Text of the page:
Me and Orson Welles
Richard Linklater’s Me and Orson Welles is an amiable period-piece showbiz comedy set in 1937, when Welles, then 22, first blasted his way into the orbit of fame with his Mercury Theatre production of Julius Caesar. There’s one great reason to see the movie, and that’s Christian McKay’s performance as Welles. He looks just like him — the boy-man face rounded out with a little too much baby fat, the eyes that twinkle with all-knowing charm. And McKay does an altogether uncanny impersonation of Welles the debonair egomaniac, who cut a swath through the Broadway world of stunned producers and leggy chorus girls. McKay gets that melting-butter voice to a T, and he makes the energy of Welles’ genius contagious.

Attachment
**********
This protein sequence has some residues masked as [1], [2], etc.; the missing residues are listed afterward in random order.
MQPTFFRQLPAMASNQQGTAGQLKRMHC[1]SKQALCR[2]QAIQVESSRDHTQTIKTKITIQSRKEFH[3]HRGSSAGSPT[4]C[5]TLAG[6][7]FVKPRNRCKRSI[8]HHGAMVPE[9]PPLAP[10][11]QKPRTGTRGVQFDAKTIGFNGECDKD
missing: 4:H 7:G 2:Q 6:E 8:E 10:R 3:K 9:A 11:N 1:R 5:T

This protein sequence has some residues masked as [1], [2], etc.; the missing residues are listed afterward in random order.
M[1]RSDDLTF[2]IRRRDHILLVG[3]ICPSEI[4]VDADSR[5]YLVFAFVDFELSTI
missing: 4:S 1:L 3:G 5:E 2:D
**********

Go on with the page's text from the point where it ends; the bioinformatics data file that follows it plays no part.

I wish I could say that the whole film was that good. Linklater has framed the weeks of rehearsal leading up to the premiere of Julius Caesar as the story of a naive young actor who talks his way into Welles’ stock company. But Zac Efron, who plays this bushy-tailed rube, is mostly a cute blank here; when he woos the Mercury Theatre’s secretary (Claire Danes), we seem to have landed in one of Woody Allen’s more halfhearted fables. Except for McKay, Me and Orson Welles has so little fire that Welles himself would have wondered out loud what he was doing stuck in the middle of it. B-